Monthly Archives: February 2016


Remember your promise to me; it is my only hope.

Your promise revives me; it comforts me in all my troubles.

The proud hold me in utter contempt, but I do not turn away from your instructions.

I meditate on your age-old regulations; O Lord they comfort me.

I become furious with the wicked, because they reject your instructions.

Your decrees have been the theme of my songs wherever I have lived.

I reflect at night on who you are, O Lord; therefore, I obey your instructions.

This is how I spend my life: obeying your commandments.

(Psalm 119. 49-55)

What sweet words I find at the start of this lovely extract from Psalm 119, ” your promise to me”, reminding me where my ultimate security lies in the face of all that life throw at me! In the months ahead, I know that I will find myself in need of that solid reassurance as our family faces the biggest upheaval we have known since our first child arrived and parenthood commenced!

It is likely that in April, in a little church just behind the beach in this picture, my husband will be voted in as the minister of the local parish, and in the summer we will leave the city to learn how to live in a relatively isolated part of Scotland. We have been assured at every step thus far that God is in charge, and his timing is right not only for our family, but also the congregations involved – the one we leave and the one we are called to.

The God who has led us thus far, into marriage; ministry; parenthood; is a faithful God, one who has called us to know and be loved by Him. We have a God who has graciously invited us to be part of His great work in the world, part of the redemption of a people who will praise Him and enjoy Him for ever. We need no approval from any man, it is nothing to us if others regard our decision as foolish, because only God’s opinion really matters – He asks us to go, and to obey His instruction is our privilege and pleasure.

The psalmist is testifying to the way that God’s words to Him are a constant source of comfort in trouble – and is that not the case for us? We have a communicating God, one who has chosen not to remain anonymous or remote, but to be known, and to share His heart with us. That heart is full of tender, forgiving and transforming love, of compassion for the pain of living in a world which is deeply scarred and troubled. Our God knows that we suffer, and His promise to us is constant presence, we are never alone in the dark. He will keep us safe through all that may come, and His promise is that He is always at work in us to refine us into the likeness of Jesus, so that none of what we endure will be wasted. We have a glorious hope of resurrection life, a current promise of divine strength, and the courage of knowing that we are obeying our Lord’s explicit command – a purpose, an enabling and a future to look forward to.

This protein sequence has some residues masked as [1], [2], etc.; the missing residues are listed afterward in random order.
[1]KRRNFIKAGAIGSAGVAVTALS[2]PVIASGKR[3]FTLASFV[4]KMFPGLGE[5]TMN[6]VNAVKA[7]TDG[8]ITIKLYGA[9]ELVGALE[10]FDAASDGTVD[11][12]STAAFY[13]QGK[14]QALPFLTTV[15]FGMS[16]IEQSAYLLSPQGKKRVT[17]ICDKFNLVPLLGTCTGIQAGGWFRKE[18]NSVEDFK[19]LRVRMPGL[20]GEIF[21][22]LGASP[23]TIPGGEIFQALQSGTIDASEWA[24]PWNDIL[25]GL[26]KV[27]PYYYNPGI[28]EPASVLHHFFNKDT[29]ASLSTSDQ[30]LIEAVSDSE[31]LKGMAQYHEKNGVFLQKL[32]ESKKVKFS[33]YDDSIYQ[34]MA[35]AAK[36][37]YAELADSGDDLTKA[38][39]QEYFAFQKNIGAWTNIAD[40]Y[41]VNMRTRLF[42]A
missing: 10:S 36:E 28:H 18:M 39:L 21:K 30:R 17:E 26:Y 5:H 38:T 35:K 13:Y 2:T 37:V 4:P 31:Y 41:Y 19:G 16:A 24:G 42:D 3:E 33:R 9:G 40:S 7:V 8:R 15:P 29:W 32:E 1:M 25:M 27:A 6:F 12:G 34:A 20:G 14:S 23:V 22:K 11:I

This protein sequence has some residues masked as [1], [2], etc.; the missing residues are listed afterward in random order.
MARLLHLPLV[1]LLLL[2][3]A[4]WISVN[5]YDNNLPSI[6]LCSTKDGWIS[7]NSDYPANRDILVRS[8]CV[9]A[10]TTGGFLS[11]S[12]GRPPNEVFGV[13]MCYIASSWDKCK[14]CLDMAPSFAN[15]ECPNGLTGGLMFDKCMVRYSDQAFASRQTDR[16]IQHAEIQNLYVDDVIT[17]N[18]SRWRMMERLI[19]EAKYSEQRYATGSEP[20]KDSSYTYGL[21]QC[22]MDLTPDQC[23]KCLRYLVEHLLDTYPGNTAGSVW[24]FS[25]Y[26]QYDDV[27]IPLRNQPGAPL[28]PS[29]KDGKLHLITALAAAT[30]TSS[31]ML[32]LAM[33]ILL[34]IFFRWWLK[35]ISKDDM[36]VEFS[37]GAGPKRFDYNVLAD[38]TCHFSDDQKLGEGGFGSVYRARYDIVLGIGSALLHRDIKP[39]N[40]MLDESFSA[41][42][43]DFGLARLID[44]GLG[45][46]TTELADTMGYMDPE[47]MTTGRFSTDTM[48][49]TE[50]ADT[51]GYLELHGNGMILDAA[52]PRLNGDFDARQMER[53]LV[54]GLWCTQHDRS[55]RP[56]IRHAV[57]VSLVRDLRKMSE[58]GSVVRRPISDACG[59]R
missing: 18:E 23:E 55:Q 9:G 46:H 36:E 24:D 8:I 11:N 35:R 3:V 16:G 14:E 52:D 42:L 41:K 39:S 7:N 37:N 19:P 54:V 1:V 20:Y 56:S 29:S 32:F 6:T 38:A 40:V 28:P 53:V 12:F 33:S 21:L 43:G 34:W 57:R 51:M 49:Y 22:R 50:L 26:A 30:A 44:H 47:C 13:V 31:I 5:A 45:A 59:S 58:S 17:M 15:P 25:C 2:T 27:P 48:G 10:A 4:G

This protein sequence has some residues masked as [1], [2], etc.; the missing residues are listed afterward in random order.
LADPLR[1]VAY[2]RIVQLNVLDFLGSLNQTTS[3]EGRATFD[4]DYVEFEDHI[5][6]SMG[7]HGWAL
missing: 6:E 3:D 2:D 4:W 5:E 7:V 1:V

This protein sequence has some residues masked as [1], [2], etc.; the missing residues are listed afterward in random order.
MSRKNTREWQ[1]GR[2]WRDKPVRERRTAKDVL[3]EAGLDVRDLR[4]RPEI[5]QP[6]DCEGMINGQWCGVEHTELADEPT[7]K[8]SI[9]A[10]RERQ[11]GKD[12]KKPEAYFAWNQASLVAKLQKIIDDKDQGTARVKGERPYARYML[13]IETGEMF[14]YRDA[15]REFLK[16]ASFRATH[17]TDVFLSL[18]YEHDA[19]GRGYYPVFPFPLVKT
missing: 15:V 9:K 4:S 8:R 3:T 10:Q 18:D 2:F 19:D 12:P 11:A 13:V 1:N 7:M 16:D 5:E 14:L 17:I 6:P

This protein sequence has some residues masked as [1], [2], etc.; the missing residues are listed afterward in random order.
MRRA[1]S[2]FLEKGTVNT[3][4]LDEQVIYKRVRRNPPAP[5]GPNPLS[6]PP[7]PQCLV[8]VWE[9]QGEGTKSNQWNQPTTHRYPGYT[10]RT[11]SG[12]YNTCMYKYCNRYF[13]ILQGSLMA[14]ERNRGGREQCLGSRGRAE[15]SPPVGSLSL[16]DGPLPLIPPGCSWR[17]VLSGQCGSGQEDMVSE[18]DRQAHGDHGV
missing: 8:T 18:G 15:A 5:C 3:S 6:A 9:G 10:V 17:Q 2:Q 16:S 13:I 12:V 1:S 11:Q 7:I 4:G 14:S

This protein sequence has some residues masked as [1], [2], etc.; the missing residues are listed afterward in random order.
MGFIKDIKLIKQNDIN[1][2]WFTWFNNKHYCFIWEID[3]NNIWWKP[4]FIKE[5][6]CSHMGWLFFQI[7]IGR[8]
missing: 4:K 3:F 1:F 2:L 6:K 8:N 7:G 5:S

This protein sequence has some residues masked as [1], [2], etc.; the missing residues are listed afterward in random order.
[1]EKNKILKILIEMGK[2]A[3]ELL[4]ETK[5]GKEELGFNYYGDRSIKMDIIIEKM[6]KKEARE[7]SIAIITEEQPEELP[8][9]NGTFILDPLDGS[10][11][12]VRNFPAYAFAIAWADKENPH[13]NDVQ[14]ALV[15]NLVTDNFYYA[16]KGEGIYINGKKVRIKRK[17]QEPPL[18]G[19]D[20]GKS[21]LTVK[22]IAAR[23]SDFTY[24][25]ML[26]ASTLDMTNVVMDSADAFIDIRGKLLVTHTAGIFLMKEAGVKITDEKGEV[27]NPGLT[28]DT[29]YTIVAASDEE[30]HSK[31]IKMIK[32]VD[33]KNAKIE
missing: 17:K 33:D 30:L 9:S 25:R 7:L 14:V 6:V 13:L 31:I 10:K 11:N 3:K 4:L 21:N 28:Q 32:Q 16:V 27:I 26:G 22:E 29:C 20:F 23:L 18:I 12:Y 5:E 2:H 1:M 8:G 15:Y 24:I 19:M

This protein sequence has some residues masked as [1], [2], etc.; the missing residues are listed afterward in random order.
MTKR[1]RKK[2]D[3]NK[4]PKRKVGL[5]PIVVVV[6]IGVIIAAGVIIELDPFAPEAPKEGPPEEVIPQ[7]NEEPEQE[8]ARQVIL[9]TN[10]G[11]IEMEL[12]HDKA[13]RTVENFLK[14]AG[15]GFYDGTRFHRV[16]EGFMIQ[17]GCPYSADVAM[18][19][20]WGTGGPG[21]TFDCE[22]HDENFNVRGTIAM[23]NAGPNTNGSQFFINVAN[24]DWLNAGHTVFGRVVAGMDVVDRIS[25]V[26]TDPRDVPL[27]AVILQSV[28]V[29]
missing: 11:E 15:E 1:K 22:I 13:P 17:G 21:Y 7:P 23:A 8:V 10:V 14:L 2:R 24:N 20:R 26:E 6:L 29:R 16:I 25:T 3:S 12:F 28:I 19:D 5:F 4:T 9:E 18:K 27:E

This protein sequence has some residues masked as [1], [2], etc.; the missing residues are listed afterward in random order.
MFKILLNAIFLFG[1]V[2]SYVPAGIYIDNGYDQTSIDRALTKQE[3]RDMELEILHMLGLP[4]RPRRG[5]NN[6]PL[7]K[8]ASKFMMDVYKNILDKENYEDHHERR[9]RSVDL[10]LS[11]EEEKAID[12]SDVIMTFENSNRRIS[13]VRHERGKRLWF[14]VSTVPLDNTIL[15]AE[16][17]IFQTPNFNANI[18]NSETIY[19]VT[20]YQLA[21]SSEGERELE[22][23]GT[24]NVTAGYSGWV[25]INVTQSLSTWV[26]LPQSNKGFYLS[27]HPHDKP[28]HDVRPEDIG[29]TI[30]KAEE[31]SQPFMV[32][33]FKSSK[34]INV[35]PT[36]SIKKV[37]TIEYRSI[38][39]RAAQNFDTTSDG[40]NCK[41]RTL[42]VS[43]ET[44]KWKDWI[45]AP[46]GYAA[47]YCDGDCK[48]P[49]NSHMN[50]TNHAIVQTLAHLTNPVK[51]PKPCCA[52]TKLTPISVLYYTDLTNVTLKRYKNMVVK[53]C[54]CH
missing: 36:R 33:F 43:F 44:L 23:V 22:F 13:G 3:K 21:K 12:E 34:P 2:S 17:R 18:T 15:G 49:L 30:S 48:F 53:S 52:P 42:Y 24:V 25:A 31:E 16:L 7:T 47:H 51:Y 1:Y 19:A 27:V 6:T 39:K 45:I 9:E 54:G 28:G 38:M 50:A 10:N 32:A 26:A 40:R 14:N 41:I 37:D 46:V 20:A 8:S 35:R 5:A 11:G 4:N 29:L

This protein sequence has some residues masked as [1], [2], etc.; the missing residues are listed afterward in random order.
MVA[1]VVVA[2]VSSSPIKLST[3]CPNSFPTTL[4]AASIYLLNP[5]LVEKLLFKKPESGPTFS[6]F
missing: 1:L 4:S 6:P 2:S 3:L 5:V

The songs of God’s people have been a source of strength and comfort to me for as long as I can remember, and the best ones are retelling of great truths, ways of calling to mind and celebrating all that we know of God, His acts and character. Many times, I find a phrase coming to mind and as I trace the rest of the verse and sing it to myself, I am blest and it seems my perspective is brought back into line with God’s ways of thinking and working. It is surely this experience to which the psalmist is referring as he talks of how God’s decrees are the theme of his songs….wherever he has lived.

As I look back along the story of my life – the physical places I have lived, but also the stages of life and experiences I have known – I am reassured, that the God who has been faithful through so much will continue to keep His word to me. I can rely on Him, and actively look for the ways He will remind me of His presence with, purpose for, and delight in me.

All praise be to Him and may my life continue to become more and more pleasing to Him!

The best I can do?

O God, we meditate on your unfailing love as we worship in your Temple.

Let the people on Mount Zion rejoice. Let all the towns of Judah be glad because of your justice.

Go, inspect the city of Jerusalem. Walk around and count the many towers.

Take note of the fortified walls and tour all the citadels, that you may describe them to future generations. 

For this is what God is like. he is our God forever and ever, and he will guide us until we die.

(Ps 48. 9,11-14)

I used to wonder why the psalmist exhorted his hearers to go and count the towers of Jerusalem, it seemed a pretty weird thing to do as a way of worshipping God! But I now realise that this physical act of walking and counting was a very practical way of directing attention to how God had kept his promises to his servant David, that a temple would be built, and a city established where a king would reign. The city itself was a memorial, a testimony to God’s faithfulness. Yes, it was strong, but it was God’s strength which established and maintained it, and it was His presence which made Mount Zion a place of rejoicing